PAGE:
Forty years ago, Judith von Seldeneck made a luncheon reservation for 60 in her husband's name at the Philadelphia Racquet Club — then a strictly all-male gathering spot.

Boy, were they surprised when dozens of women arrived for lunch.

"I'm sure they were all rolling their eyes," von Seldeneck recalled. "But they were very gracious."

That was the start of the Forum of Executive Women, celebrating its 40th anniversary Thursday at the Please Touch Museum.

Forty years ago, she and cofounder Lee van de Velde said, Forum members never talked about the kind of sexual-harassment cases in the news today, even though they met monthly and developed deep friendships. Both said they had never experienced it themselves. "I've flirted and been flirted with," von Seldeneck said, "but I never had anyone make an inappropriate pass."

Complaining was probably useless, she said. "Nobody could do anything about it. People were afraid to speak up because they were afraid they'd lose their jobs. And they probably would have. So, they shrugged and soldiered on.

"It's taken a tsunami where, finally, women are feeling safe enough to talk about it. I think there's a real opportunity now. It's on everybody's mind and things are starting to happen to these folks, like consequences," she said. "If all this starts to hurt the bottom line, believe me, that will get the attention of management and boards of directors."

Over the years, the topic came up more frequently, said Sally Stetson, a former Forum president and a founding partner at Salveson Stetson, an executive search company in Radnor. "I think the Forum can make a difference, as a safe place for women to have very personal discussions."

Stetson said she experienced harassment as a young professional when her boss' boss developed a crush on her and followed her around like a puppy — so much so that it embarrassed her and her coworkers laughed about it. She complained to her boss and human resources. They listened, but advised her to confront the man directly. "I felt supported because they listened, but I didn't like the advice."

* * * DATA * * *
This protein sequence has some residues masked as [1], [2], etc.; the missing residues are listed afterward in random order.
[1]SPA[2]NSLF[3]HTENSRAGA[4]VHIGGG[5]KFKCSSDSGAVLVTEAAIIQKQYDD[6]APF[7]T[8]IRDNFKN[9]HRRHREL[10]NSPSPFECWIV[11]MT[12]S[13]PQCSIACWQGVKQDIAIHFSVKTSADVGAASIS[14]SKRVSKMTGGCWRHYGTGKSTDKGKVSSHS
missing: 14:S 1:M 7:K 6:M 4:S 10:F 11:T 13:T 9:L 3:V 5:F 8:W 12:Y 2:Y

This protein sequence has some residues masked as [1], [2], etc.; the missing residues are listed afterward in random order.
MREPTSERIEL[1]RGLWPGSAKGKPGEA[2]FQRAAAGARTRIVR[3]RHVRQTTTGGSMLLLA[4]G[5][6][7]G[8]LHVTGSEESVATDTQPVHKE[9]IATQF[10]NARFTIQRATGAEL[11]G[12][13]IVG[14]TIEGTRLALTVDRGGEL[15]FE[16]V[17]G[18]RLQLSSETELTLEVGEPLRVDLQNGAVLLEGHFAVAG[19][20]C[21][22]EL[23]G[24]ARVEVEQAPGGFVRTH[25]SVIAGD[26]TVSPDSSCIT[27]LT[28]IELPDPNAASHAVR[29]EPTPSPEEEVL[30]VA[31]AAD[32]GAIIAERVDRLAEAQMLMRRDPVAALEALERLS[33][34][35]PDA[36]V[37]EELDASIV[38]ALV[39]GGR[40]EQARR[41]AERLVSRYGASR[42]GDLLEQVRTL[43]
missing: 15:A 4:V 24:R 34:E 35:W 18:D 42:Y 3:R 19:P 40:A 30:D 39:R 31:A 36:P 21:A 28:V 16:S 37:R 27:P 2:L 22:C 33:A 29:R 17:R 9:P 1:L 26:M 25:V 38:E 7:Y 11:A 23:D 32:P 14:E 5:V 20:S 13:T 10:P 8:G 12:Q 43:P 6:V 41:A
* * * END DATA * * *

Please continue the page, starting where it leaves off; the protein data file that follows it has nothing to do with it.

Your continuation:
She gathered her courage and told the executive his behavior was embarrassing both of them and had to stop. "He was so embarrassed. He apologized and backed off," she said.

Stetson said she thinks the Forum should consider a program that would ask members: "What happened to you and how did you handle it? How do you wish you had handled it?"

In 1977, von Seldeneck and van de Velde, then her business partner, assembled the women at the Racquet Club as a way to build a talent pool for their recruitment agency, Distaffers, which specialized in recruiting women for executive positions in for-profit companies looking to diversify their leadership teams.

"We had that lunch and it was like magic," recalled von Seldeneck, who now leads Diversified Search, a Philadelphia-based executive head-hunting company.

The Forum now numbers 450, runs a mentoring program for young women executives, and publishes an annual report detailing the number of women serving as executives or on the boards of Philadelphia's largest publicly traded companies, as well as on boards and in leadership in the region's largest nonprofits.

And that's the point, says the Forum's current president, employment lawyer Margaret "Peggy" McCausland.

"Primarily, our focus is trying to get more women in positions of leadership," she said. "If we can accomplish that, much of what we are seeing would take care of itself."